CPC - Caspian Policy Center


interconnector greece-bulgaria (igb) pipeline inauguration

Interconnector Greece-Bulgaria (IGB) Pipeline Inauguration

Author: Samantha Fanger

Oct 19, 2022

Image source: Reuters/Alexandros Avramidis

The opening ceremony marking the completion and operation of the Interconnector Greece-Bulgaria (IGB) Pipeline was held in Sofia on October 1. The IGB is connected to the Trans-Adriatic Pipeline (TAP) and will provide Greece, Bulgaria, and surrounding countries with a reliable natural gas supply.  As of October 9, the pipeline has carried over 303,000,000 kWh of gas. The ICGB Executive Officers report that within the first week of operation, the interconnector is “on schedule and no technical issues have been encountered."

The pipeline is part of a greater effort to diversify Europe’s energy resources as European sanctions against Russian oil and gas producers fuel the energy crisis at hand. "The quantities of natural gas supplied daily by ICGB via the interconnector provide Bulgaria and the wider region with a new reliable source of gas, helping us to ensure security and diversification of supply in a difficult period both for the European countries in general and for businesses and individual consumers as well," said ICGB Executive Officers Teodora Georgieva and George Satlas.

The IGB has a total capacity to transport 3 billion cubic meters (bcm) annually, which could supply most of Bulgaria’s winter energy consumption. Half of this capacity is scheduled to be transported under long-term contracts for as long as 25 years. It is an extension of the TAP, a part of the Southern Gas Corridor which supplies Caspian gas to Europe. The interconnector is a critical route that will contribute to the deal between the European Union (EU) and Azerbaijan made in July to double the supply of Azeri gas to Europe by 2027.

The 93-mile-long pipeline, which extends from Komotini, Greece, and Stara Zagora, Bulgaria, has the potential to increase capacity to 5 bcm yearly after the construction of a compressor station in Komotini, which will be complete by 2024, and the commissioning of a new liquefied natural gas terminal (LNG) near Alexandroupolis. Currently, the pipeline flows in the North-South direction, but with changes, it could also support reverse flow transport.

Plans for the new transport route were outlined in the Memorandum of Understanding signed by the Greek and Bulgarian governments in 2009. Though the “final investment decision” for the pipeline was made in 2015, ICGB AD’s construction could not commence until environmental impact assessment (EIA) procedures, technical designs, and permits were acquired. The project was supported by the Trans-European Networks for Energy and co-financed by the European Energy Programme for Recovery under the EU.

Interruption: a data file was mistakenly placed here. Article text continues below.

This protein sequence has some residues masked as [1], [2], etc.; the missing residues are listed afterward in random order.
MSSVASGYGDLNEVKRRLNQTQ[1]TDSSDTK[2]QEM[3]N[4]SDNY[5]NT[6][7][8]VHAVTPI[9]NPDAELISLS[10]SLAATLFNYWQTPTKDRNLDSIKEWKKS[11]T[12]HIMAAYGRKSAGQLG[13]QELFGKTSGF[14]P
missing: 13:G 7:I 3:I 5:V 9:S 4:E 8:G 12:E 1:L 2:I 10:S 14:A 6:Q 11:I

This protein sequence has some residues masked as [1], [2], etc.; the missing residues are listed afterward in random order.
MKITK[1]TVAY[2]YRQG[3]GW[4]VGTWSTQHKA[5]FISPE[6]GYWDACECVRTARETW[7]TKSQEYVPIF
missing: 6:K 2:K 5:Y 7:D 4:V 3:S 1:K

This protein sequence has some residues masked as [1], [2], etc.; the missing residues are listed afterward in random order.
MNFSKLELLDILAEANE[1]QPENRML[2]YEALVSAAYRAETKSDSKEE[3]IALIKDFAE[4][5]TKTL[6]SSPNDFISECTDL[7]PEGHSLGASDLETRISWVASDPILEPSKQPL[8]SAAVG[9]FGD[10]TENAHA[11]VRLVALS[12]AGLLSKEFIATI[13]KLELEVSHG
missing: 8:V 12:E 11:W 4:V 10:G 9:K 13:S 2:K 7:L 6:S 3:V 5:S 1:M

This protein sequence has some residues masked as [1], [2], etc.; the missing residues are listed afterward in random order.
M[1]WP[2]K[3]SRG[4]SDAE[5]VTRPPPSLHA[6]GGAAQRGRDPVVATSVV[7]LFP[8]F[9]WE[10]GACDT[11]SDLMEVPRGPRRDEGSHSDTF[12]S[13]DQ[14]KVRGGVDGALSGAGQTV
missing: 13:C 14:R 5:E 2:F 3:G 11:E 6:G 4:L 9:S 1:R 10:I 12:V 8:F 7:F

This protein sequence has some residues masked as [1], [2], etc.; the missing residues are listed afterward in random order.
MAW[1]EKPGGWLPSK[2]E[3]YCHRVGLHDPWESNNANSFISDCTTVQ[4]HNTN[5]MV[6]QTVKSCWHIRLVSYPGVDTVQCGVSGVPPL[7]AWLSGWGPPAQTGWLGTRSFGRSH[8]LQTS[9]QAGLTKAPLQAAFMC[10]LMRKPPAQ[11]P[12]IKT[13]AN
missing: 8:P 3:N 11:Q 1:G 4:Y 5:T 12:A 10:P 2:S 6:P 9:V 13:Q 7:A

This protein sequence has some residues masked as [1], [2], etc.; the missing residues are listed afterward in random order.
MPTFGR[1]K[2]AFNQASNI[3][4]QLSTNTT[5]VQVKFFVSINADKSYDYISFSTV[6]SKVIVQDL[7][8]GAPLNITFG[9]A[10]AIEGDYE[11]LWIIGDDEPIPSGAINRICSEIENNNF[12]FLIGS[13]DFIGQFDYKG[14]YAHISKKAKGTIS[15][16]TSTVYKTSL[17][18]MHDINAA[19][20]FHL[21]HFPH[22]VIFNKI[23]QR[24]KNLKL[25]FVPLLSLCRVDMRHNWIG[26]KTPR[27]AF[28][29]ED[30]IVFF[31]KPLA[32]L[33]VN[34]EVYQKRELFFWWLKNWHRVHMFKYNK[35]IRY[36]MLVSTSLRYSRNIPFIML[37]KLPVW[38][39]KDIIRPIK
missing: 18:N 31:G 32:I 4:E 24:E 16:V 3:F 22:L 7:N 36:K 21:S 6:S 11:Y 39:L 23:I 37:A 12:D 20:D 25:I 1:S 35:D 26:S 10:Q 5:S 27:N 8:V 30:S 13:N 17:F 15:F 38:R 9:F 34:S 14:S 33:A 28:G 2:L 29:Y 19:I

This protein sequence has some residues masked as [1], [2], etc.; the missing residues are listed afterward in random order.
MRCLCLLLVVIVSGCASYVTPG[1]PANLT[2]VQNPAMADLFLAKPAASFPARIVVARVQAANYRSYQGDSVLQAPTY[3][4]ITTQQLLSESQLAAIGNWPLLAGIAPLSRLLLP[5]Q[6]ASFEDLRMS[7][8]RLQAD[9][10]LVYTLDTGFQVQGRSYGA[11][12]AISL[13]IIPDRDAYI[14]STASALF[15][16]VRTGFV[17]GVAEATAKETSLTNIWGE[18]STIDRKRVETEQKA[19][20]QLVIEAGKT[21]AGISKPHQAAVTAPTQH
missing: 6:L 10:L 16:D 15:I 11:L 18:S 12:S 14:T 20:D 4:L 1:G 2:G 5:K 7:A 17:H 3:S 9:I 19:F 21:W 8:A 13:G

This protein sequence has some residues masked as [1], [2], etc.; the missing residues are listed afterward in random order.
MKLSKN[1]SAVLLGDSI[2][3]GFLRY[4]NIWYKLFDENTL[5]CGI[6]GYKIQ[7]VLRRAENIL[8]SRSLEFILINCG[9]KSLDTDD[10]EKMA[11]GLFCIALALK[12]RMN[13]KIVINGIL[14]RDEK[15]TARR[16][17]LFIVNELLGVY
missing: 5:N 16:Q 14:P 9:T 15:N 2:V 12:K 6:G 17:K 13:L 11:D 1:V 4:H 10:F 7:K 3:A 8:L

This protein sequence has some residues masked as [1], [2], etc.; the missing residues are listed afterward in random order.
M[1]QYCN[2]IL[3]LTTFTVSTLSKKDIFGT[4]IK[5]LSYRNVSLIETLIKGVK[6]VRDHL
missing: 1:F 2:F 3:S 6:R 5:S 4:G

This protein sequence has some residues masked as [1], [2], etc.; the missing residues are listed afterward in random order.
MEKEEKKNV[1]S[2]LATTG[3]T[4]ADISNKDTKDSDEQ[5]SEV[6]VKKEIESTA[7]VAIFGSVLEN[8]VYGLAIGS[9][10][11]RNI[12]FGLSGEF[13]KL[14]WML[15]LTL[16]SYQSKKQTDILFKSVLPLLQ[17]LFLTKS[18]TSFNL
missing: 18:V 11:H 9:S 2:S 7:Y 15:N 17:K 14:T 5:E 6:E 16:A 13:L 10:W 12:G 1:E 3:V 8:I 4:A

Apart from its strategic, practical uses, the Commissioner for Energy, Kadri Simson, said the pipeline serves as a “milestone of regional cooperation.” The pipeline will supply a direct line of transport from Azerbaijan to Bulgaria for the first time and provide relief to Bulgaria, which has struggled to meet energy demands over the past few months after Russia's Gazprom cut off deliveries. Simson added that the “new route will help to strengthen security of supply to the region, including the Western Balkans, Ukraine, and Moldova."

Russia’s invasion of Ukraine earlier this year sparked Western sanctions on Russian gas and oil. These sanctions, intended to pressure the Kremlin to cease its invasion of Ukraine, have been met with Russian halts on critical gas pipelines. As Russia continues to be an unreliable source of energy resources, the West has taken great strides to end its long-standing reliance, turning instead to alternative countries in the region, like Azerbaijan, for resources. Many experts believe that this will be a permanent consequence of the invasion. “There’s much more of a commitment today toward eliminating dependence on Russian energy than before the war in Ukraine,” the former Ambassador to Azerbaijan and former Special Envoy of the U.S. Secretary of State for Eurasian Energy, Richard Morningstar, said in an interview with Caspian Policy Center (CPC).

Still, this process cannot happen overnight. The IGB pipeline is a significant step towards enabling Caspian energy resources to reach parts of Europe in desperate need as winter months approach. It is also an indication of widespread commitment to taking substantial steps to diversify energy resources for the future. "This pipeline is a game changer. It's a game changer for Bulgaria and for Europe's energy security. And it means freedom. It means freedom from dependency on Russian gas," European Commission President Ursula von der Leyen said during the inauguration ceremony.

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